One thing I’d like to see if I can implement is having a database that is made public and increases transparency with what’s happening in the court system. And if there was a database that could track every single sentence that was imposed, we could then use that database to possibly eradicate any discrepancy that is occurring from courtroom to courtroom. Also, we possibly could use that database because there would be identifiers of individuals entered into there, to see if there’s any discrepancy based on age, based off of race. This database would be so we can keep track. It wouldn’t be binding on any judge or any sort, but I think if we had that, it could lead to more informed decisions that the prosecutors are making, that the judges are making, private council and also show the public what’s happening on a day-to-day basis.

Solle: As a judge, we are limited by the law, we have to follow the law. We can’t make law. We only interpret it and apply it to the cases before us. The Supreme Court of Ohio has recently taken on gathering data in sentencing disparity across the state and are going to use that data to make improvements in the way sentences are handed out by judges across the state. I am so happy that’s happening because I don’t think there is any question that the data is going to show that there is a disparity in sentencing across the different counties in the state based on multiple things, race, gender and income level. I want to take an active role in gathering that data and implementing change.

I think Montgomery County has already done a great job at getting people who need treatment — who have substance abuse and charged with possession — they have four different treatment courts. All of these courts are ways to get people who are charged with a crime who really have an addiction, to get them help rather than just putting them in jail so when they get out of jail, they go back to the life they had before. I am very proud of our courts for already doing that and I want to embrace that when elected and explore other opportunities for treatment in lieu of conviction and incarceration.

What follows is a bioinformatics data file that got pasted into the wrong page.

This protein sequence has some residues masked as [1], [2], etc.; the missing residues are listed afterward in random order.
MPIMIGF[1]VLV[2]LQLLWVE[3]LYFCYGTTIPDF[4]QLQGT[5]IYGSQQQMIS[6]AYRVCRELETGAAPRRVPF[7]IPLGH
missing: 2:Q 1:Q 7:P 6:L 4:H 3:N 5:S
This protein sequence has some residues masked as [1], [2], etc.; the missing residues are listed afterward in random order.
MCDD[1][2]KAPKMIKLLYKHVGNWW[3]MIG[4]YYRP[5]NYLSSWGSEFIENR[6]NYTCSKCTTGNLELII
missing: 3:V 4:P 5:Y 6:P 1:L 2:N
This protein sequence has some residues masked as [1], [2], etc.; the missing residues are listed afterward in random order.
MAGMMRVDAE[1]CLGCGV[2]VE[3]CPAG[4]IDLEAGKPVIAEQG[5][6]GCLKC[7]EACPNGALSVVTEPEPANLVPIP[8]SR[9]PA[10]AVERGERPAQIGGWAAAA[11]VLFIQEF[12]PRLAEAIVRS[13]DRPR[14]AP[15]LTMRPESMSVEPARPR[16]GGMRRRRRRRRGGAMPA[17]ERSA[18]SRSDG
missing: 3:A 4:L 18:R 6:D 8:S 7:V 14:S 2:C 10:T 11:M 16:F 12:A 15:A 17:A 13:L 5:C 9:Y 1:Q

Why should a voter consider voting for you?

Solle: The general public doesn’t always understand everything a judge does, especially a trial court common pleas judge. They see on the news when someone is taking a plea or being sentenced and that is a huge part of what common plea judges do, but a lot of what they do isn’t on the bench, it’s behind the bench deciding motions, trying to bring parties together, deciding jury instructions. There is so much behind the scenes and I have so much experience with all of that. Everything they do behind the scene, I’ve done.

I have sat on the bench in municipal court, and I am the only candidate who has that broad range of experience. I can step into the job tomorrow and hit the ground running.

Kordalis: They should consider voting for me because I am the candidate who is in the common pleas court almost on a daily basis. I know that court, I’ve handled matters on both sides. I bring a different approach than my opponent would bring . I think that’s important that we have judges who have dealt with people inside that court and understand what they’re going through when making decisions that are going to affect not only their lives but the defendant.

The criminal cases have the biggest effect on the community as a whole. I’m the candidate who has the most experience when it comes to dealing with those type of matters.

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Meet the candidates

Name: Susan D. Solle

Age: 51

Hometown: Dayton

Family: Husband Jeff, sons Jacob (25) and Mitchell (20)

Political Party: Democrat

Political Experience: Ran for a different seat on the Montgomery County Common Pleas Judge in 2014.

Education: Graduated Fairmont High School, Bachelor’s from Oglethorpe University in Atlanta, Law degree from University of Dayton School of Law.

Name: K. George Kordalis

Age: 33

Hometown: Centerville

Family: Wife Kasey, daughter Katarina

Political Party: Republican

Political Experience: No prior political experience

Education: Graduate of Centerville High School, Bacherlor’s from Ohio State University, Law degree from University of Dayton School of Law